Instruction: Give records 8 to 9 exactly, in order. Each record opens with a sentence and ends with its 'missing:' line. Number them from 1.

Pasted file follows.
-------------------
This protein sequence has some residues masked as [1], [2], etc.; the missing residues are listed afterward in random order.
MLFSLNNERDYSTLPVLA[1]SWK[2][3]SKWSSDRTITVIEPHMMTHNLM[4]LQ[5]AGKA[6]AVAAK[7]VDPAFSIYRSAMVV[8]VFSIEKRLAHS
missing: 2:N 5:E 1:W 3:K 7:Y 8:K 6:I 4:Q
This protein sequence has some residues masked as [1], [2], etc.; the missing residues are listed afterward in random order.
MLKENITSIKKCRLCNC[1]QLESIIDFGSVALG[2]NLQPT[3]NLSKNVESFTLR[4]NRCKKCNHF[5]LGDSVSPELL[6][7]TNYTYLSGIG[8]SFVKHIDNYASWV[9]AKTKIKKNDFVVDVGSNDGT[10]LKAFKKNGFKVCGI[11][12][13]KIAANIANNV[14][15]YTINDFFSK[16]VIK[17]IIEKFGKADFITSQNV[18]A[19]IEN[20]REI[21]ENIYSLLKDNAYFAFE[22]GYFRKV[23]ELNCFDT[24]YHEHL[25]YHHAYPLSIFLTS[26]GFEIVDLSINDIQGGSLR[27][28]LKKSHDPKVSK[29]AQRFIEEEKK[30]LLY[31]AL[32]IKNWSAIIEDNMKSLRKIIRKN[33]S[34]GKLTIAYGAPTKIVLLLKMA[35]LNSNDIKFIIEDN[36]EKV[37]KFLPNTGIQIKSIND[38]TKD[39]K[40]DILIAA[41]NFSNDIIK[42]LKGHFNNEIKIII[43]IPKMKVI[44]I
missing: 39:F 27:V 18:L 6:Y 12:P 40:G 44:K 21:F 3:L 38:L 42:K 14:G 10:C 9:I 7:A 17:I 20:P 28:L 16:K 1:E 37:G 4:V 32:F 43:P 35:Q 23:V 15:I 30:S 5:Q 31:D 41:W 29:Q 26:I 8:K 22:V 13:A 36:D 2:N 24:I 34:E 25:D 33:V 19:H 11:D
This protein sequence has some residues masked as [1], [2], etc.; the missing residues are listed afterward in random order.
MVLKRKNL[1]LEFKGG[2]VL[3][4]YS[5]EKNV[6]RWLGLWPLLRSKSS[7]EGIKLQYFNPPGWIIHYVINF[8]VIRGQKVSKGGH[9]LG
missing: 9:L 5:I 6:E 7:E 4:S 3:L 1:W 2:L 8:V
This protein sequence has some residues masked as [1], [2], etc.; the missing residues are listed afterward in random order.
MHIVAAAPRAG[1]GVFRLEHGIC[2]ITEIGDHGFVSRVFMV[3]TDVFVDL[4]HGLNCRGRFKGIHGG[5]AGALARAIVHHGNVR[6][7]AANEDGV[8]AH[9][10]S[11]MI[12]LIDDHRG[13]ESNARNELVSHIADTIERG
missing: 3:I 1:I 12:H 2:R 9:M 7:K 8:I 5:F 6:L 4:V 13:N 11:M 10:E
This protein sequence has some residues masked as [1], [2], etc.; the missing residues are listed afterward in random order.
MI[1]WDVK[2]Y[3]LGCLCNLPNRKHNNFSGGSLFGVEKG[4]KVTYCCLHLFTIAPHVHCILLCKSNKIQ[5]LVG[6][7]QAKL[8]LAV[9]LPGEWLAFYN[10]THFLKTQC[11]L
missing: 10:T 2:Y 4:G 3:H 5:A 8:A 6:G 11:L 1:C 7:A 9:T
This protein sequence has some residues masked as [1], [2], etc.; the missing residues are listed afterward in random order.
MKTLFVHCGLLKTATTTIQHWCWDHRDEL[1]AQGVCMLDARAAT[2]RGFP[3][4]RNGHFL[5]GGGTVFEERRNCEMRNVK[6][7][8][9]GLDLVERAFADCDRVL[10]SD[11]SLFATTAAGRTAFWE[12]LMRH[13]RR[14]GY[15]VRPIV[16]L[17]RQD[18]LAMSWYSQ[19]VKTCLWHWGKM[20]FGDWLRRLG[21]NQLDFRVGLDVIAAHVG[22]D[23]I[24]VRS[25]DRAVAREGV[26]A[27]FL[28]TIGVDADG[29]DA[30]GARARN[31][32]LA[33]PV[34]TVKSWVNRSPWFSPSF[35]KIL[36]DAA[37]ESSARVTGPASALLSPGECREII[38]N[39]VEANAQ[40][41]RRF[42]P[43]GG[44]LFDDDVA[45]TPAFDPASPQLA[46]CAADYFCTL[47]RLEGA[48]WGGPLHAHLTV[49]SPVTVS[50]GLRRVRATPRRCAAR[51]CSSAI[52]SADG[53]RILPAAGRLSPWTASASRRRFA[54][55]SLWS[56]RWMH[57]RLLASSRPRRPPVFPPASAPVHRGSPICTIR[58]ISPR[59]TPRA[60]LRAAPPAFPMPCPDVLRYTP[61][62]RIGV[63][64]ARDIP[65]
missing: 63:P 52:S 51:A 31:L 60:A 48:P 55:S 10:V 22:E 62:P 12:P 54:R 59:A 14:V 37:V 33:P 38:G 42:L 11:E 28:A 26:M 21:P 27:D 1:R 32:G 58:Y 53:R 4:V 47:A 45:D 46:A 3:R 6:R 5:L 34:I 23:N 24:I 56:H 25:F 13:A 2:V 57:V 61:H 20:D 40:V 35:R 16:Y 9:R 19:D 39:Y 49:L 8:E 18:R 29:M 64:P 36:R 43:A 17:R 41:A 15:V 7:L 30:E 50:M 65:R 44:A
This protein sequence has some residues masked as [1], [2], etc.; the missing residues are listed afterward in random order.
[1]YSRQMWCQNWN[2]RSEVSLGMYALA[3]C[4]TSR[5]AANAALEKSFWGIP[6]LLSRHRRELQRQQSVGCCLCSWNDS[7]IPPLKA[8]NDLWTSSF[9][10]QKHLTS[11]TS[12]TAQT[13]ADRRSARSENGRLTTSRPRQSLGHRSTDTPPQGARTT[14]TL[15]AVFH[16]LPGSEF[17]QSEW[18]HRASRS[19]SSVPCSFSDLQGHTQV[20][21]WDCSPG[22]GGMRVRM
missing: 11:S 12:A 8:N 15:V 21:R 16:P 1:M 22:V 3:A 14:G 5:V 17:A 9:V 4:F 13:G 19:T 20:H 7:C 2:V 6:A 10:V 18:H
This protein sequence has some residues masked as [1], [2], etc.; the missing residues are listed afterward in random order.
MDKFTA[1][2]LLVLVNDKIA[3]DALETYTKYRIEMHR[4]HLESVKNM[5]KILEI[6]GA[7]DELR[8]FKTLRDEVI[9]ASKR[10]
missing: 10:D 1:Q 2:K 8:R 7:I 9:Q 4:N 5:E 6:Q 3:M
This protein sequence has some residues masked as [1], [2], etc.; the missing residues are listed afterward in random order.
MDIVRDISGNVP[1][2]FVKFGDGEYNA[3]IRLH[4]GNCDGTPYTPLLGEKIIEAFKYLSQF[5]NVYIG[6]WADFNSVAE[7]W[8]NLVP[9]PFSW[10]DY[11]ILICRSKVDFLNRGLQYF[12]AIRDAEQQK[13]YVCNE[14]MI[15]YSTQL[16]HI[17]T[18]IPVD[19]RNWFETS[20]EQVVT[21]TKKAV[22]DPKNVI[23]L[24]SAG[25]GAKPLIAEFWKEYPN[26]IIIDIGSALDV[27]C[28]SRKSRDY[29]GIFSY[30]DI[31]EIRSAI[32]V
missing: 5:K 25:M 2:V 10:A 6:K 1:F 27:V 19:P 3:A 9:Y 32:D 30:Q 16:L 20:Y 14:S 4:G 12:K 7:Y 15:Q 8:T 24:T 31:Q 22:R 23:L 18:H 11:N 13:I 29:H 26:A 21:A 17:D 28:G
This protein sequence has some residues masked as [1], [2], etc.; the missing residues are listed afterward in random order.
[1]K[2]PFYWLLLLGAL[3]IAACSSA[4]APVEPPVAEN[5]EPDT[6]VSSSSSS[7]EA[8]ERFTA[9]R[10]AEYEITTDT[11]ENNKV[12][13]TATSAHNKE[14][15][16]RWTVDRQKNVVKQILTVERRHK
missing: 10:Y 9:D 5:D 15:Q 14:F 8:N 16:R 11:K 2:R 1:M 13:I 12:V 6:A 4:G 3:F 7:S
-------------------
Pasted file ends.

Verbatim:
This protein sequence has some residues masked as [1], [2], etc.; the missing residues are listed afterward in random order.
MDKFTA[1][2]LLVLVNDKIA[3]DALETYTKYRIEMHR[4]HLESVKNM[5]KILEI[6]GA[7]DELR[8]FKTLRDEVI[9]ASKR[10]
missing: 10:D 1:Q 2:K 8:R 7:I 9:Q 4:N 5:E 6:Q 3:M
This protein sequence has some residues masked as [1], [2], etc.; the missing residues are listed afterward in random order.
MDIVRDISGNVP[1][2]FVKFGDGEYNA[3]IRLH[4]GNCDGTPYTPLLGEKIIEAFKYLSQF[5]NVYIG[6]WADFNSVAE[7]W[8]NLVP[9]PFSW[10]DY[11]ILICRSKVDFLNRGLQYF[12]AIRDAEQQK[13]YVCNE[14]MI[15]YSTQL[16]HI[17]T[18]IPVD[19]RNWFETS[20]EQVVT[21]TKKAV[22]DPKNVI[23]L[24]SAG[25]GAKPLIAEFWKEYPN[26]IIIDIGSALDV[27]C[28]SRKSRDY[29]GIFSY[30]DI[31]EIRSAI[32]V
missing: 5:K 25:M 2:V 10:A 6:K 1:F 27:V 19:P 3:A 9:Y 32:D 30:Q 16:L 20:Y 14:S 4:G 12:K 7:Y 15:Q 8:T 24:T 31:Q 22:R 23:L 18:H 11:N 13:I 29:H 26:A 21:A 17:D 28:G